Just days after the Leonardo DiCaprio climate change documentary Before the Flood hit the airwaves over on the National Geographic Channel, another feature executive produced by the Oscar-winning actor – and centering on a troublesome global issue — has arrived. However, rather than offering a look at how humanity’s actions are taking a toll on the environmental, The Ivory Game captures the ongoing illegal ivory trade, which is quickly robbing the world of its elephant population. Co-directed by Richard Ladkani (The Devil’s Miner) and Oscar nominee Kief Davidson (Open Heart), the film travels across the world to unravel the struggle involved in protecting these animals from the growing threat of extinction.
Following wildlife activists, frontline rangers, intelligence operatives and high-level conservationists all combating the ivory trade in their own ways, The Ivory Game delves impressively deep into the trafficking ring surrounding ivory, shedding light on an underground global network that most are blissfully unaware of. However, the film does lose a bit of its impact trying to balance so many perspectives into a less than two-hour runtime, and one wonders if footage in The Ivory Game might have been better off expanded into a miniseries format to allow each individual angle more time to be explored in depth.
As it stands, the film appears to be on the move so much that it’s difficult at times to connect with each story. Right when a particular one begins to intrigue viewers, they’re likely to find themselves swept away elsewhere at a moment’s notice.
Shot over the course of 16 months (and across three continents), The Ivory Game does feature some startling footage and solid editing throughout. Considering how much the film attempts to take on in one fell swoop, it’s remarkable that it comes together as well as it does. Ladkani and Davidson are intent on shocking viewers into action, and though plenty of jaw-dropping revelations reveal just how dire the future of elephants on this planet – African elephants, for instance, will likely be extinct within 15 years if nothing changes, the film claims — the footage featured here never truly comes together in a cohesive way to service the point it’s all trying to make.
More than anything else, The Ivory Game uncovers the greed-driven ambition that continues to motivate poachers to perpetuate illegal ivory trade and the world that allows it to persist. Specifically, the film calls out China’s legal ivory market, which drives much of the global interest in the material and allows price to stay sky-high. Even as nations continue to ban ivory, the Chinese market appears to have embraced it despite the deadly implications involved in acquiring it.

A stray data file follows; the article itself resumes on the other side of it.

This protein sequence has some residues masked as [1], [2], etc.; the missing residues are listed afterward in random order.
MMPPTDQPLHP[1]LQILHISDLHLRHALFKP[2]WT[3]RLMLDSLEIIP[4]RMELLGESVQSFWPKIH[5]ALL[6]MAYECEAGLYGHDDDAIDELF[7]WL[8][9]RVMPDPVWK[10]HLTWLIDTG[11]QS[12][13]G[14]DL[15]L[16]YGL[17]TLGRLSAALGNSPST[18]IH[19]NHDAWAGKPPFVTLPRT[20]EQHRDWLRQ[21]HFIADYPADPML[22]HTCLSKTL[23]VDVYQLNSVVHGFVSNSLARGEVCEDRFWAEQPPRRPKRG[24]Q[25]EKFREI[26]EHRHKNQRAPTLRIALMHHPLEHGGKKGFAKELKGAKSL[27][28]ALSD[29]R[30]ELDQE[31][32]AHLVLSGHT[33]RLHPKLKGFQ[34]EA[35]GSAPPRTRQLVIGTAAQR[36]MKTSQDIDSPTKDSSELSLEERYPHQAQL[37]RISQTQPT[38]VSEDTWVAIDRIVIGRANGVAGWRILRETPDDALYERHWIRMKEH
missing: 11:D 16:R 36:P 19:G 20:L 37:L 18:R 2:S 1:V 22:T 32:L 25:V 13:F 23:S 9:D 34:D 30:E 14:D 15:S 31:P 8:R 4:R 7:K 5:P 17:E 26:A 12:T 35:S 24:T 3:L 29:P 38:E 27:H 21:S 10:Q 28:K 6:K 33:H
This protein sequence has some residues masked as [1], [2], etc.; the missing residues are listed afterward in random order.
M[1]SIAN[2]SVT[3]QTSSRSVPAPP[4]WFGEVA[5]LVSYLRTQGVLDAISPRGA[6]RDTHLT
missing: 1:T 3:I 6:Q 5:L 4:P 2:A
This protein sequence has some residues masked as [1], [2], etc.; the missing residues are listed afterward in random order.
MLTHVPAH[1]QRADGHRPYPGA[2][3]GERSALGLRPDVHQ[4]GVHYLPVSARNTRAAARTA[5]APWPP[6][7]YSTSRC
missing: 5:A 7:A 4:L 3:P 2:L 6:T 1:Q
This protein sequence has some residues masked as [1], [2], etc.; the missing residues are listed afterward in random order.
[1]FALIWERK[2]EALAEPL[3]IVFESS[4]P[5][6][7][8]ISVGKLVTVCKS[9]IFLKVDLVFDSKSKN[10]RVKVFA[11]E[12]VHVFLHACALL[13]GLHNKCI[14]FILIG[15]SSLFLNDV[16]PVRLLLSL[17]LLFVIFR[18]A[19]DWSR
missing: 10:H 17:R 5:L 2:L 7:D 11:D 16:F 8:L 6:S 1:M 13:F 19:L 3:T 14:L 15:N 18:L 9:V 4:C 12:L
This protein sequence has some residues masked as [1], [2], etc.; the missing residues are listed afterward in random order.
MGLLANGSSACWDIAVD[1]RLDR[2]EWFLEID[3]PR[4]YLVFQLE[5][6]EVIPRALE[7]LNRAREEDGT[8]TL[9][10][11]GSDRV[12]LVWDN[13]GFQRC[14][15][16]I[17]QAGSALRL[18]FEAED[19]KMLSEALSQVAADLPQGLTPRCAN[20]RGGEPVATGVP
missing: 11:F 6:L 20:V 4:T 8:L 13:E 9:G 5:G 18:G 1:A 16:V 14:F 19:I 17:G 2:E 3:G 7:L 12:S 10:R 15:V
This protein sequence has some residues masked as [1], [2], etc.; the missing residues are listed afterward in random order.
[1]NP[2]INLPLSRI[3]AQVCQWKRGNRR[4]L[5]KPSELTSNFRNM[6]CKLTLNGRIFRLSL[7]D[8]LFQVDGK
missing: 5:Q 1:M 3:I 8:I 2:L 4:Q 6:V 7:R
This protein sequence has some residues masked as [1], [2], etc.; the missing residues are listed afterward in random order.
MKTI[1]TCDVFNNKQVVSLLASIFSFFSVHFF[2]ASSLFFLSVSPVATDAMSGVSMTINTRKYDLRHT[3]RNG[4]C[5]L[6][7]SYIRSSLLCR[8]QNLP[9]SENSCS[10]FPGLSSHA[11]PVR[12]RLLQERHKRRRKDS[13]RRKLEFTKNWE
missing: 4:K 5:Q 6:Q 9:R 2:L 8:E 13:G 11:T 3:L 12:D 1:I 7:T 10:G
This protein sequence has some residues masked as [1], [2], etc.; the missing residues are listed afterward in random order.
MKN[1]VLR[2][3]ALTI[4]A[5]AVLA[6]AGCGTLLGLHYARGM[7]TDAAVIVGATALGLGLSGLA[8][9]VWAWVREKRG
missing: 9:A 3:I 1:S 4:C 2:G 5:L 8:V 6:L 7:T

Meanwhile, the elephants themselves are forced to adapt to the incessant hunting for their valuable tusks, even learning how to hide them from those who may have a dangerous eye on how to transform these beautiful creatures into a source of profit. After all, as The Ivory Game mentions at one point, the more elephants that die, the more prices rise.
For Netflix, The Ivory Game marks yet another triumph. The film may not be an all-out winner, but it explores an issue on which the vast majority of viewers need further education. In addition to acclaimed series like Black Mirror and Stranger Things, Netflix has demonstrated a real devotion to bringing low-to-mid-budget films to a far wider audience. In particular, the company has already been home to nearly 30 documentaries since 2012, helping this particular style of storytelling to flourish in an age when the latest blockbusters are making it tougher than ever for documentary films to receive a proper theatrical release. Netflix proves that a safe haven exists for documentary filmmakers to shed light on important issues without a superhero or marquee Hollywood star in sight.
In the end, The Ivory Game is a strong effort to document the stories of a select few who are fighting to save elephants from the ravages of poachers and illegal traders. Though the structure could have better served the material, the content included therein – including some particularly heartbreaking images regarding the fate of the fallen elephants – effectively demonstrates just how widespread illegal ivory trade is and how the fate of an entire family of animals hangs in the balance. There’s a real passion for the cause among those onscreen, and it is an infectious one. With any luck, The Ivory Game can help spur more rigorous action towards solving this very real problem, even if the film itself might have delivered its message in a more impactful way.
While The Ivory Game's ambitiously broad look at the illegal ivory trade takes on a bit more than it needs to, it does shed some definite light on a growing global problem.
The Ivory Game Review